The ‘keep it simple, stupid’ principle may have been devised by the US Navy in the 1960s, but it’s a catchcry that has aided many business leaders over the years.
Speak to any start-up mentor and they will tell you one of the first things they look for is whether a new business is solving an actual problem. If you’re not taking away some sort of pain or inconvenience in your customer’s life, why should they bother with you?
Some start-ups focus on solving specific irritations in our day-to-day lives.
There’s even a venture in the US, called Quirky, that is dedicated to inventing simple but brilliant devices, such as the bendy power board, the multifunction wine opener and a clever way of separating egg whites from the yoke.
Here are five other start-ups, from Australia and overseas, looking to cash in on everyday annoyances:
1. Lost house keys
Do you ever get paranoid that you haven’t locked your front door? Do you panic if you lose your keys? US start-up Lockitron is aiming to solve both of these conundrums.
The business has created a device that you can put on your front door that’s connected to a smartphone app.
This has multiple uses – you can lock and unlock your door using your phone, dispensing with the need for a key.
It also informs you, again via your phone, whether your door is locked or not, wherever you are. It can even send you an update if someone unlocks your door, such as an errant child.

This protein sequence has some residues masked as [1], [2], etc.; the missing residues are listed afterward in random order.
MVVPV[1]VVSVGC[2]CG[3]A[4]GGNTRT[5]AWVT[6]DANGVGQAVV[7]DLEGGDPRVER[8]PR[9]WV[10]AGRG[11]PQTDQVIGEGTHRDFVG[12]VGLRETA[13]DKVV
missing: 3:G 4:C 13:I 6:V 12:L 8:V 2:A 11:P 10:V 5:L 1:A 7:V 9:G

Lockitron is currently available on pre-order, with the enterprise pencilled in for launch in May.
2. Odd jobs
TaskRabbit is a business specifically for the small, tricky jobs that you don’t have the time or know-how to do.
The start-up acts as an online and mobile marketplace that allows people to “live a smarter and more fulfilling life” and is gaining serious traction in the US.
It connects users with people in their neighbourhood who can help them complete the tasks on their to-do list.
Users simply post a task, including the maximum amount they are willing to pay for it, and the TaskRabbit who makes the lowest bid is assigned to run the task.
TaskRabbits are paid online, so no cash is needed, with only a small percentage going towards a service fee.
TaskRabbit says it is forming a “virtual neighbourhood”. A similar service has been launched in Australia by a start-up called Airtasker, which is attempting to gain a foothold in the local market before any potential international expansion by its larger rival.
It will be interesting to see how the story plays out for TaskRabbit and Airtasker in 2013.
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